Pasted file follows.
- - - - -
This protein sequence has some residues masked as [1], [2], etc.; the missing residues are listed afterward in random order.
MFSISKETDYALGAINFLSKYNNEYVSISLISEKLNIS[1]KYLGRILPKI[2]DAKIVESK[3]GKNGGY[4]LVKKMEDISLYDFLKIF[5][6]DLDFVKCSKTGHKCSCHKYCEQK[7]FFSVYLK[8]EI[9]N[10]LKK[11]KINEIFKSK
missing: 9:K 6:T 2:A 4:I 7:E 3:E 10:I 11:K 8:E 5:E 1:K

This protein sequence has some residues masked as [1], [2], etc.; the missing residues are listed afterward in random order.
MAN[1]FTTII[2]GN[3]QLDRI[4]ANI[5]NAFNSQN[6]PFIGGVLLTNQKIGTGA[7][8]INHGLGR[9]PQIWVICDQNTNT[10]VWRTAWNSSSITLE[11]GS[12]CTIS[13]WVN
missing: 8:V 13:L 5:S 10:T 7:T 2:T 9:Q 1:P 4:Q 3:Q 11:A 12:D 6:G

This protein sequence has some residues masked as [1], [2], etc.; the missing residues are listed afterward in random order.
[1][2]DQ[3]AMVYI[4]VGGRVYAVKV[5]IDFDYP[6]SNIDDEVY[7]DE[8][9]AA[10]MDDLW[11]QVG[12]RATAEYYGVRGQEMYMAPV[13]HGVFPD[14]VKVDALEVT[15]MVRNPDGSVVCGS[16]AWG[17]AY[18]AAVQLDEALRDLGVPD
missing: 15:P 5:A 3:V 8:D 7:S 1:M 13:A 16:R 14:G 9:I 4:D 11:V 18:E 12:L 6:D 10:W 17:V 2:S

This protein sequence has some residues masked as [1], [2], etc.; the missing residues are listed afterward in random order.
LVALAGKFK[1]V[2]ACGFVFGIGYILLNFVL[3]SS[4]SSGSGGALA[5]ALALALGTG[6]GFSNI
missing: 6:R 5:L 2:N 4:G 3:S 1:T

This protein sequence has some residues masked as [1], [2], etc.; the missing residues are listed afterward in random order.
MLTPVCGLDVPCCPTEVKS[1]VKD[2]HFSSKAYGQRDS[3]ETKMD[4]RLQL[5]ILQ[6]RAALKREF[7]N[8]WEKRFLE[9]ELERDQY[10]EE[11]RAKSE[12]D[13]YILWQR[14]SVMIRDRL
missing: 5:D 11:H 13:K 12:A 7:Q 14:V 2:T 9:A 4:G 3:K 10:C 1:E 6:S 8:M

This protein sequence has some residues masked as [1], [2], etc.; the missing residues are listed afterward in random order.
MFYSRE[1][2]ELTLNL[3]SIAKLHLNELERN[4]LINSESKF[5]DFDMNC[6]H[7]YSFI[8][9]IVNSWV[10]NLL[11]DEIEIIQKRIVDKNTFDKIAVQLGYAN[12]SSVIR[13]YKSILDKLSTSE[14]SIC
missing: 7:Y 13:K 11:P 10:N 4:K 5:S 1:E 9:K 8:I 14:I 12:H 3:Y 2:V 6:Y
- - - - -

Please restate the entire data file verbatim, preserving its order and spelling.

This protein sequence has some residues masked as [1], [2], etc.; the missing residues are listed afterward in random order.
MFSISKETDYALGAINFLSKYNNEYVSISLISEKLNIS[1]KYLGRILPKI[2]DAKIVESK[3]GKNGGY[4]LVKKMEDISLYDFLKIF[5][6]DLDFVKCSKTGHKCSCHKYCEQK[7]FFSVYLK[8]EI[9]N[10]LKK[11]KINEIFKSK
missing: 9:K 6:T 2:A 4:I 7:E 3:E 10:I 11:K 8:E 5:E 1:K

This protein sequence has some residues masked as [1], [2], etc.; the missing residues are listed afterward in random order.
MAN[1]FTTII[2]GN[3]QLDRI[4]ANI[5]NAFNSQN[6]PFIGGVLLTNQKIGTGA[7][8]INHGLGR[9]PQIWVICDQNTNT[10]VWRTAWNSSSITLE[11]GS[12]CTIS[13]WVN
missing: 8:V 13:L 5:S 10:T 7:T 2:T 9:Q 1:P 4:Q 3:Q 11:A 12:D 6:G

This protein sequence has some residues masked as [1], [2], etc.; the missing residues are listed afterward in random order.
[1][2]DQ[3]AMVYI[4]VGGRVYAVKV[5]IDFDYP[6]SNIDDEVY[7]DE[8][9]AA[10]MDDLW[11]QVG[12]RATAEYYGVRGQEMYMAPV[13]HGVFPD[14]VKVDALEVT[15]MVRNPDGSVVCGS[16]AWG[17]AY[18]AAVQLDEALRDLGVPD
missing: 15:P 5:A 3:V 8:D 7:S 1:M 13:A 16:R 14:G 9:I 4:D 11:V 18:E 12:L 6:D 10:W 17:V 2:S

This protein sequence has some residues masked as [1], [2], etc.; the missing residues are listed afterward in random order.
LVALAGKFK[1]V[2]ACGFVFGIGYILLNFVL[3]SS[4]SSGSGGALA[5]ALALALGTG[6]GFSNI
missing: 6:R 5:L 2:N 4:G 3:S 1:T

This protein sequence has some residues masked as [1], [2], etc.; the missing residues are listed afterward in random order.
MLTPVCGLDVPCCPTEVKS[1]VKD[2]HFSSKAYGQRDS[3]ETKMD[4]RLQL[5]ILQ[6]RAALKREF[7]N[8]WEKRFLE[9]ELERDQY[10]EE[11]RAKSE[12]D[13]YILWQR[14]SVMIRDRL
missing: 5:D 11:H 13:K 12:A 7:Q 14:V 2:T 9:A 4:G 3:K 10:C 1:E 6:S 8:M

This protein sequence has some residues masked as [1], [2], etc.; the missing residues are listed afterward in random order.
MFYSRE[1][2]ELTLNL[3]SIAKLHLNELERN[4]LINSESKF[5]DFDMNC[6]H[7]YSFI[8][9]IVNSWV[10]NLL[11]DEIEIIQKRIVDKNTFDKIAVQLGYAN[12]SSVIR[13]YKSILDKLSTSE[14]SIC
missing: 7:Y 13:K 11:P 10:N 4:K 5:S 1:E 9:K 8:I 14:I 12:H 3:Y 2:V 6:Y